http://www.bellinghamherald.com/2011/07 ... dling.html
This article also appears in today's edition of the local daily that is delivered to my home. As is frequently done with news articles, the newspaper article's title is different from the title of the online article that you have just read. (The newspaper article also has subheadings that are not present in the online article, and it also does not including an entire paragraph and a few extra words in another paragraph that are present in the online article.) Frankly, I prefer the newspaper title ("Victims' complaints lead to scrutiny at Notre Dame") over the other. The reason why is that I sincerely don't believe the administration of Notre Dame is serious about holding the university's football players as individuals accountable for their misconduct off the gridiron. I don't believe they'll live up to their promises. I expect when all of this dies down, they'll go back to business as usual. I wouldn't trust the Notre Dame administration any farther than I'm able to throw a two-ton safe. In my humble opinion, the only way there could even be the possibility of reform on that university campus would be if every single adminstration official who has coddled football players at that university for decades were to resign or be fired, starting with the university's president. The corruption is too deeply rooted for there to be any substantial and meaningful reform. At least that's my opinion.POSTED: Saturday, Jul. 2, 2011
Notre Dame agrees to improve handling of sex assault cases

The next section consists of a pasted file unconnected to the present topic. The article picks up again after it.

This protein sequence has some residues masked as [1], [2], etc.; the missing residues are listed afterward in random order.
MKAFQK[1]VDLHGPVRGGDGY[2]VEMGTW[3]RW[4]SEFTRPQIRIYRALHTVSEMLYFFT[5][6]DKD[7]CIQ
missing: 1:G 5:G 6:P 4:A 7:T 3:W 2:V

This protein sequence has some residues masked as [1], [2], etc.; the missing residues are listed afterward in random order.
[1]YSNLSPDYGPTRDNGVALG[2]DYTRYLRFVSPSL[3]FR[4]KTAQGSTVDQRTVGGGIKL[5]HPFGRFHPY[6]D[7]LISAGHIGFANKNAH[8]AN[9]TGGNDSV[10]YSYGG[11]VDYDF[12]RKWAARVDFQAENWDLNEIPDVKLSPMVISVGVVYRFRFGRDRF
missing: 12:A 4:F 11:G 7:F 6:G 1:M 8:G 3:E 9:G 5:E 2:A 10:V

By TODD LIGHTY AND STACY ST. CLAIR - Chicago Tribune
CHICAGO The University of Notre Dame must improve how it responds to sexual assaults on its campus under an agreement announced Friday with the U.S. Department of Education.
The school -- criticized by some students, parents and victim advocates for how it handled alleged sexual attacks against women last year -- reached the resolution following a seven-month federal investigation into the nation's preeminent Catholic university.
In particular, the women and their families complained that Notre Dame's campus police delayed interviewing suspects for weeks and that months passed before the university resolved cases.
Among the modifications, the nine-page agreement calls on Notre Dame to wrap up administrative reviews within 60 days and to base its ruling of guilt against a suspect on the "preponderance of the evidence" standard, meaning the alleged attack more likely occurred than not, rather than the higher "beyond a reasonable doubt" criminal court threshold.
The education department's investigation began last November after the Chicago Tribune detailed the case of Elizabeth "Lizzy" Seeberg, a Northbrook, Ill., teen who killed herself nine days after accusing a Notre Dame football player of sexual battery. Seeberg's family has raised questions about the campus police department's seeming reluctance to gather evidence, the lack of transparency in the investigation and a 15-day delay in interviewing the accused.
As evidence that it's being more proactive, the Office for Civil Rights opened its inquiry into Notre Dame after the Tribune's story rather than waiting for a formal complaint to be filed, as the office typically has done.